Malaria remains public health challenge in Kenya, but progress may be coming 

MIGORI, Kenya — As the coffin bearing the body of Rosebella Awuor was lowered into the grave, heart-wrenching sobs from mourners filled the air. Her sister Winnie Akinyi, the guardian to Awuor’s orphaned son, fell to the ground, wailing. 

It was the latest of five deaths in this family attributed to malaria. The disease is common in Kenya, and it is preventable and curable, but poverty makes it deadly for those who can’t afford treatment. 

In the family’s compound in the western county of Migori, three other graves are visible, that of Awuor’s husband and their other two children who died from malaria before age 2. 

Awuor, 31, fell ill in December and lost her five-month pregnancy before succumbing to malaria. Her 11-year-old son is the family’s only survivor. 

Malaria is still a significant public health challenge in Kenya, though some progress may be coming. Parts of Kenya participated in an important pilot of the world’s first malaria vaccine, with a reported drop in deaths for children under 5. Kenya’s health ministry hasn’t said when the vaccine will be widely available. 

The biggest impact is felt in regions characterized by high temperatures like Kenya’s Indian Ocean coast, and places with high rainfall like the western region near Lake Victoria. 

Kenya had an estimated 5 million malaria cases and more than 12,000 deaths reported in 2022, according to the World Health Organization. The WHO has declared April 25 as World Malaria Day. 

Most of those affected are children under 5 and pregnant women. 

New approaches needed

Kenya continues to combat malaria with traditional methods such as distributing bed nets that are treated with insecticides, spraying breeding areas, and promoting early diagnosis and treatment, but experts say progress against the disease with those approaches has plateaued. 

Public health expert Dr. Willis Akhwale, special adviser for the Kenya End Malaria Council, said the COVID-19 pandemic slowed the distribution of drugs and treatment.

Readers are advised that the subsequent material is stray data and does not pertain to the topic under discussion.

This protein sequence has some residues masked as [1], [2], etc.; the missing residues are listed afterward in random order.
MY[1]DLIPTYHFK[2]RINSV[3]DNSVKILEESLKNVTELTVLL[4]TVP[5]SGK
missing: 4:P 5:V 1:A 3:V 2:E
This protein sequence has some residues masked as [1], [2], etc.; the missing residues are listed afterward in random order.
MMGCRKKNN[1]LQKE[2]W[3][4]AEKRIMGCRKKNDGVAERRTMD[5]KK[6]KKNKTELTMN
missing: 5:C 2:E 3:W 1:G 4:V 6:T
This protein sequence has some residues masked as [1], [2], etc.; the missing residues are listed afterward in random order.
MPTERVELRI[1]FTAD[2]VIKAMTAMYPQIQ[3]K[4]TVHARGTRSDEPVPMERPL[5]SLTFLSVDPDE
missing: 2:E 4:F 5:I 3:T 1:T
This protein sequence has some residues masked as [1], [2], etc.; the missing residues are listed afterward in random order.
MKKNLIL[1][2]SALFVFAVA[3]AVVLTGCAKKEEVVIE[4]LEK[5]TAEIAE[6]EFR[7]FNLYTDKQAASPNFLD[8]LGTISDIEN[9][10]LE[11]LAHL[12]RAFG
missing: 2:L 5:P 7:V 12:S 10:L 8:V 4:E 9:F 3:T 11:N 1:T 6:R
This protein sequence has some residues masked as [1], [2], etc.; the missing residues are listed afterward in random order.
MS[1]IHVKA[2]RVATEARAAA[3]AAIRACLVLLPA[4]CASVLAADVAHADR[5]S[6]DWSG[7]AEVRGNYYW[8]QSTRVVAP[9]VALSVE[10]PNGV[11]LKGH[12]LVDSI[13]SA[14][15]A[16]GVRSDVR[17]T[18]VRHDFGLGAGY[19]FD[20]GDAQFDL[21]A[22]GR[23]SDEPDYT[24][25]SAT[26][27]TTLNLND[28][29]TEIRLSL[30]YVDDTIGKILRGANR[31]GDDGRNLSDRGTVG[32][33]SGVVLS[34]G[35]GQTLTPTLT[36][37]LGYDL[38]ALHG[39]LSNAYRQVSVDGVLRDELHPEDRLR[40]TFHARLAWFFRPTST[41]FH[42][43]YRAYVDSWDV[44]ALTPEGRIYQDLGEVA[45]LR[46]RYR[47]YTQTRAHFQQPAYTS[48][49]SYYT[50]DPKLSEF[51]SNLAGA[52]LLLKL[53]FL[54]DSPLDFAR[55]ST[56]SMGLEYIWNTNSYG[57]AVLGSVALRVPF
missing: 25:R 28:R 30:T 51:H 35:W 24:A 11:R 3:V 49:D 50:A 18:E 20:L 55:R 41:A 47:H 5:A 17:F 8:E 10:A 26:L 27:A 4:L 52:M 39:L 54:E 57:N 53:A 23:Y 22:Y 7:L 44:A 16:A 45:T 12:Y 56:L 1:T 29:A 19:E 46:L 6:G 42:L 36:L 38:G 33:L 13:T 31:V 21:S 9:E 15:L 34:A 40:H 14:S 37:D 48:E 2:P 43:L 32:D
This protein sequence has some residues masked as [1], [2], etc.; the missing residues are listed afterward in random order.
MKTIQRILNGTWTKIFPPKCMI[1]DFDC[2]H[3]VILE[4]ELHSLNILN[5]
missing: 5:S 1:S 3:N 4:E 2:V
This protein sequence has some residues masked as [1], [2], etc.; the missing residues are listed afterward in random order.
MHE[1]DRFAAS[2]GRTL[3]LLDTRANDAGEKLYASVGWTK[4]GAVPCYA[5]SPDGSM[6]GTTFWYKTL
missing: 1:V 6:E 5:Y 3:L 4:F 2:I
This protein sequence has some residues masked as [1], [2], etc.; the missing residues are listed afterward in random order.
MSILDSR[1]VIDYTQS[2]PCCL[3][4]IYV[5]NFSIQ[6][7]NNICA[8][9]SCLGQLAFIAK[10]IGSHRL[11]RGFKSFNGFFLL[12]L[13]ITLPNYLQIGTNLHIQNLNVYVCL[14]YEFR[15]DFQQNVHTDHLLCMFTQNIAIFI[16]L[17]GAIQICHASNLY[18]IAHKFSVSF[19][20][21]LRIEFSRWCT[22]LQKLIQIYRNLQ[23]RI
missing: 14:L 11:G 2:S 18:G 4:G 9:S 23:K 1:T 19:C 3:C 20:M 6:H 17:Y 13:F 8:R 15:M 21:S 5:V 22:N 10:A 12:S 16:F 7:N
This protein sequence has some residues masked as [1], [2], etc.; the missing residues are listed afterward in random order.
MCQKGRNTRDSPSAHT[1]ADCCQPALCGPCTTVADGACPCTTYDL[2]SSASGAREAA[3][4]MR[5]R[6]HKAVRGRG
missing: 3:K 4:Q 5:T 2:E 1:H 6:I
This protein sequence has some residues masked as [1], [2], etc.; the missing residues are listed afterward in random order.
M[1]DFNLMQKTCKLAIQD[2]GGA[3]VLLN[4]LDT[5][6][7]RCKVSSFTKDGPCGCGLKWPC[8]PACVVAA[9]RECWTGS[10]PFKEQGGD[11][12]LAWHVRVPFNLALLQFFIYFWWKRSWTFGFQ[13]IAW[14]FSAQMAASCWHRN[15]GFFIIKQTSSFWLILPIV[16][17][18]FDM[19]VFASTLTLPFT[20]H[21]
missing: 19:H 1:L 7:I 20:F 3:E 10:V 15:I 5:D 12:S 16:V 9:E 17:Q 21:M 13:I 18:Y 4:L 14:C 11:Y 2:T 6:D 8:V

He said innovative treatment methods are needed in the wake of drug-resistant cases reported in parts of Africa. 

“We need to start looking at investments in new-generation medicines. That should then be able to counter any resistance in [the] foreseeable future,” he said. 

Akhwale said other needs include more funding and logistical support. 

“In Kenya, the shortfall in terms of the need is almost $52 million, so we need to close that gap,” he said, citing health ministry data. He recommended domestic funding and private sector support amid donor fatigue with crises around the world. 

Wilson Otieno has been admitted to a hospital three times for malaria and has received outpatient treatment countless times. It’s expensive for the 33-year-old accountant and father in the lakeside city of Kisumu. 

Malaria is never “pocket friendly,” he said. 

Some progress has been made with local manufacturing of crucial medication. 

The Kenya-based Universal Corporation Limited last year received the WHO’s approval to produce an antimalarial drug known as Spaq, a combination of sulfadoxine-pyrimethamine plus amodiaquine. 

The approval was an important step in Africa’s capacity to make lifesaving medications, a new focus for governments and public health officials after vulnerabilities were exposed by the COVID-19 pandemic. Africa relies heavily on drug imports. 

“It will really help in lowering the dependency for imports as we saw during the COVID era, where whatever was being imported actually had huge supply disruptions,” said Palu Dhanani, the founder and managing director of UCL. 

If you don’t get the right medicine at the right time, malaria can cause unnecessary deaths, Dhanani said. 

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